Police brutality at Hong Kong protest sparks outrage

2014-10-15 19:24
(Alex Ogle, AFP)

(Alex Ogle, AFP)

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Hong Kong - Hong Kong police came under fire on Wednesday after plainclothes officers were filmed beating and kicking a handcuffed protester during some of the worst clashes since mass pro-democracy rallies erupted over two weeks ago.

The city's security chief said the accused officers had been "removed" from their posts after the assault that occurred amid violent confrontations when police swooped to clear newly erected barricades blocking a road near government headquarters in the Admiralty district.

Several thousand people gathered late on Wednesday at the main protest site in Admiralty to hear speeches by protest leaders, who urged demonstrators to stay peaceful in the face of violence.

"The major thing is people have realised how police become corrupt under a government that doesn't represent the people of Hong Kong," said Kay Wong, 25, a university research assistant.

"I was shocked at the police violence last night. Who wouldn't be?"

Crowds intermittently numbering in the tens of thousands have blocked main roads in three districts of the semi-autonomous Chinese city since 28 September, protesting at what they call "fake democracy" offered by Beijing.

They are angered at China's insistence that it must vet candidates standing for election as the city's next leader in 2017.

Tensions have risen in recent days as police began tearing down some barricades around protest sites.

In some the worst violence since the rallies began, demonstrators and police fought running battles overnight and early on Wednesday. Officers used fists, batons and pepper spray to beat back crowds in an operation they defended as a necessary response to ensure public order.

But footage from television network TVB later emerged of a group of plainclothes officers assaulting a handcuffed and unarmed protester, sparking outrage and calls for prosecution from activists and lawmakers.

It shows officers hauling the man to a dark corner of a public park, and placing him on the ground.

One officer stands over the man and punches him, as three others are seen repeatedly kicking him in an assault TVB said lasted four minutes.

Police later said seven officers had been identified in relation to the video.

The incident become another public relations disaster for the police, who were severely criticised for firing tear gas on umbrella-wielding protesters on September 28 in a move that attracted worldwide attention.

Demonstrators have also accused officers of failing to come to their aid during several attacks by violent pro-government thugs.

Prominent student leader Joshua Wong said trust between police and activists had hit an all-time low.


Amnesty International also condemned the "vicious" attack.

"It is stomach-churning to think there are Hong Kong police officers that feel they are above the law," Mabel Au, director of Amnesty Hong Kong said in a statement.

Hong Kong's security chief sought to ease tensions over the video, expressing "concern" and promising a "just and fair investigation".

"The policemen who are involved in the incident have been removed from their current working positions," Secretary for Security Lai Tung-kwok said without specifying how many officers were being probed.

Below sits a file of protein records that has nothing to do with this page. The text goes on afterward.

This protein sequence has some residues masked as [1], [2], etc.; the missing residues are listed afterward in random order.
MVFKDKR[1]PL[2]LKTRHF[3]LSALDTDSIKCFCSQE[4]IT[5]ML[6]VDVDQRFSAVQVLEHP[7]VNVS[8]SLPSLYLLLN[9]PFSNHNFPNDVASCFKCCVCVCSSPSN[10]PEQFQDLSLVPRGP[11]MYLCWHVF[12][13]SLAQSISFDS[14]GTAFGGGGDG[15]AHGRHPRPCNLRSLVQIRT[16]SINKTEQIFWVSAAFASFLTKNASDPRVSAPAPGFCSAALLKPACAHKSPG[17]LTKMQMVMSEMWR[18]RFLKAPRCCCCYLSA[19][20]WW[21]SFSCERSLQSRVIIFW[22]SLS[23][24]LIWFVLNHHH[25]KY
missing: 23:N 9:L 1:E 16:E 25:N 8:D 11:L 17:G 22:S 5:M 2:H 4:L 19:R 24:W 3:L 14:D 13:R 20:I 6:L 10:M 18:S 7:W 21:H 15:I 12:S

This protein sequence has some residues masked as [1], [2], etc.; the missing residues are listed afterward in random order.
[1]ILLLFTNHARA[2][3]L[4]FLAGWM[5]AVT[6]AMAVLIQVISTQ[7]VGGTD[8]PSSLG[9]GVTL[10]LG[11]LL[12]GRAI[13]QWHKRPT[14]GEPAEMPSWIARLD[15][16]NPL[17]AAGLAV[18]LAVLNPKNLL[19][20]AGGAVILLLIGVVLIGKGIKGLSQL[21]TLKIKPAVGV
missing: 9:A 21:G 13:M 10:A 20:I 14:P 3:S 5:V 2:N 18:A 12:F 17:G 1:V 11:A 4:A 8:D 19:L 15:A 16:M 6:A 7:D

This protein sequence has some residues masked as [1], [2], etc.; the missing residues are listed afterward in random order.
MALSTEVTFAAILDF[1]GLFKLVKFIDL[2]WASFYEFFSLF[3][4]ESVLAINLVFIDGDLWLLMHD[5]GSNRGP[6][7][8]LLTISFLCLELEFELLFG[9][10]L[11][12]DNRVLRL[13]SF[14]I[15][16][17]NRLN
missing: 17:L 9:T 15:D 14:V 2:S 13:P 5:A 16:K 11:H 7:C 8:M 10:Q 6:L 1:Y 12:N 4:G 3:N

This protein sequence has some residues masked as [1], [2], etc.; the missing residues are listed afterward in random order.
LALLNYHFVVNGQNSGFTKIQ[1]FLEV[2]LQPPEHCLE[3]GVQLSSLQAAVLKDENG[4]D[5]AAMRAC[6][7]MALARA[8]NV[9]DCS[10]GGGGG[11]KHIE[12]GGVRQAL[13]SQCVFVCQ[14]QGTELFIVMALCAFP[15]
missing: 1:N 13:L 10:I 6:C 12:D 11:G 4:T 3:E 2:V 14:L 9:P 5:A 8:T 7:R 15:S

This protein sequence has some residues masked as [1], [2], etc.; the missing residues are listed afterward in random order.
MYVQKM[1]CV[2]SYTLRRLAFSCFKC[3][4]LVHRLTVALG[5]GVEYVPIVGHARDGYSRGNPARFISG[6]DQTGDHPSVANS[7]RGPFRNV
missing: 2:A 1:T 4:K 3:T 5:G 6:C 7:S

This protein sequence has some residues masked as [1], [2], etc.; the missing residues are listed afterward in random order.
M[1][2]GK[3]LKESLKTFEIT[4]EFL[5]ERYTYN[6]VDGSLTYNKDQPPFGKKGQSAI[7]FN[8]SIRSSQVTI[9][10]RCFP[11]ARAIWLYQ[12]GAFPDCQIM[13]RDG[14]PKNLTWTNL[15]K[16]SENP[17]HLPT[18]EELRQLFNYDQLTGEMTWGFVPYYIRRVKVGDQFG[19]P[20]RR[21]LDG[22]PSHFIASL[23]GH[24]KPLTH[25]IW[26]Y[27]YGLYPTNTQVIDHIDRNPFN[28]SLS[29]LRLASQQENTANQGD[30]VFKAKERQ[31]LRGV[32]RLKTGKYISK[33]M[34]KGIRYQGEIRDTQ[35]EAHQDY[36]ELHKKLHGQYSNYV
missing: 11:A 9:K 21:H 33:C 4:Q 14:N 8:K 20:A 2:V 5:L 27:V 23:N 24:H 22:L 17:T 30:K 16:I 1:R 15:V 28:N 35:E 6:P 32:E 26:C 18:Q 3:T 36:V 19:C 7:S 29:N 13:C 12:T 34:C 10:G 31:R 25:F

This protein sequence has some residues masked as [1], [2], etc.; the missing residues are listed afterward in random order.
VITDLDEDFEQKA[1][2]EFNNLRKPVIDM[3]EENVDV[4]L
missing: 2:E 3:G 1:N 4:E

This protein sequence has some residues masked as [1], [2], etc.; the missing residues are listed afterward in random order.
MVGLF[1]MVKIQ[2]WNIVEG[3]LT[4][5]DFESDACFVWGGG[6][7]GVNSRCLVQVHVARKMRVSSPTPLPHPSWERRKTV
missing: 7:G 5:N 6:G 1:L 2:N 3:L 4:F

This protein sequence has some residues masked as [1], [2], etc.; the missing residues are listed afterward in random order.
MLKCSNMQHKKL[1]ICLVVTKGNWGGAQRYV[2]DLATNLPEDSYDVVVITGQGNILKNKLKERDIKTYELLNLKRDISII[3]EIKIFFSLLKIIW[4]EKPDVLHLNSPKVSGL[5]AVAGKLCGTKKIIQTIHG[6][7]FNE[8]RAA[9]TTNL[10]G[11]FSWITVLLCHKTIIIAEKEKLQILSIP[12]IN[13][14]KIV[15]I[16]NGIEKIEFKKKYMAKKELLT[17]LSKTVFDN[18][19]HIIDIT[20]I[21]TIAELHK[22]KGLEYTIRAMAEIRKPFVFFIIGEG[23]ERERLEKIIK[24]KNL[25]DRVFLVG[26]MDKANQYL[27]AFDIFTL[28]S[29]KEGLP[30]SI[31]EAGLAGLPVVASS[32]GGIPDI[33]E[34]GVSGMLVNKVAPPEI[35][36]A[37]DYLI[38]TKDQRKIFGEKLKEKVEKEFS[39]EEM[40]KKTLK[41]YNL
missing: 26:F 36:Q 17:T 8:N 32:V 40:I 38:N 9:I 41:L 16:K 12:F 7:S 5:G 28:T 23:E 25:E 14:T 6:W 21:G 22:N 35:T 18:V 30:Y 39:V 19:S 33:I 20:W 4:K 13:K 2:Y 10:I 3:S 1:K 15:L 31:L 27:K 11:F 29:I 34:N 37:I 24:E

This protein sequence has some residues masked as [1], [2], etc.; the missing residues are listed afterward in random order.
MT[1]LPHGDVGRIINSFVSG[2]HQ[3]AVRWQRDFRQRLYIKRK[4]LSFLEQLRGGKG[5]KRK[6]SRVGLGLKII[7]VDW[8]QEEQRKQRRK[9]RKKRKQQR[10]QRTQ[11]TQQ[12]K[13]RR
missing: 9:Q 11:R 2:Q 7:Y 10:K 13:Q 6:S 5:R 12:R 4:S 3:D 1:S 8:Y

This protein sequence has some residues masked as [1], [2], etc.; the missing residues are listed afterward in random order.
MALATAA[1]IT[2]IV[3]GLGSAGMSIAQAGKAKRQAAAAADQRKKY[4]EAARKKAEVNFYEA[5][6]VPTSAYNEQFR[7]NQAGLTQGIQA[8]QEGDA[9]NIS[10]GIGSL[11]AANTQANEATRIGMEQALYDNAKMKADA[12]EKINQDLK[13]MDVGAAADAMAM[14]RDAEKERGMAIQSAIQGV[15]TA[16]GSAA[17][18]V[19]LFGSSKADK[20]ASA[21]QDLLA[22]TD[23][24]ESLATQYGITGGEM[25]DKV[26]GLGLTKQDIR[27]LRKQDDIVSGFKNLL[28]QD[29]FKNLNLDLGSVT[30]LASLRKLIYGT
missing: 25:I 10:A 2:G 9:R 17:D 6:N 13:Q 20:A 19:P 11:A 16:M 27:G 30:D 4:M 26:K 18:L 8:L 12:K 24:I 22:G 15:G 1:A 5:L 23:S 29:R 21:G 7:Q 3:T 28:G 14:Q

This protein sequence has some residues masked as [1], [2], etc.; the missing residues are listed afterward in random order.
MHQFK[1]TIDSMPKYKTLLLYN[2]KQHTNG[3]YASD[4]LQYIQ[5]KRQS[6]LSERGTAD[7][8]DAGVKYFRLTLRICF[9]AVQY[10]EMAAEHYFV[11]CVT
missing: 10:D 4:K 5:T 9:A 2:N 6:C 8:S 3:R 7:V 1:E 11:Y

While activists have been praised for their civility, their roadblocks have brought widespread disruption to an already densely populated city.

In the last two days, officers have begun removing barricades on the edges of protest sites, shrinking their footprint and opening some roads to traffic, while allowing the bulk of demonstrators to stay in place.

But when protesters erected new barricades in a road tunnel near government headquarters, a wall of police armed with shields and batons marched before dawn on Wednesday on them.

Clutching the umbrellas that have become emblematic of their fight for full democracy, some protesters were pulled to the ground, handcuffed and hauled away by officers.

Police said 37 men and eight women were arrested and four officers were injured.

Within an hour police had regained control of the road.

Ugly scuffles

Following the clashes, a Beijing official said China sees no need "so far" for its army to be deployed to contain the protests.

Rumours have frequently swept protest camps that the People's Liberation Army, which maintains a garrison in the city, will be deployed if Beijing feels Hong Kong police cannot handle the demonstrations.

"We hope that such a scenario will not unfold. The situation is gradually returning to normal," the official said on condition of anonymity.

Hong Kong's richest man Li Ka-shing urged protesters to leave the streets, saying they had got their message across.

"It would be Hong Kong's biggest sorrow if the rule of law is undermined," Li said in a statement.

Protests were largely peaceful until the clashes early on Wednesday. But ugly scuffles have broken out between demonstrators and government loyalists, sparking accusations authorities are using hired gangsters.

Patience with protesters is running short in some quarters, with shop owners and taxi drivers losing business and commuters voicing irritation at disruptions and delays.

However citizens waited for hours on Wednesday evening to file complaints about the videotaped beating.

"The police have completely lost the respect of the people of Hong Kong. I'm speechless," said Amy Chan.

Read more on:    china

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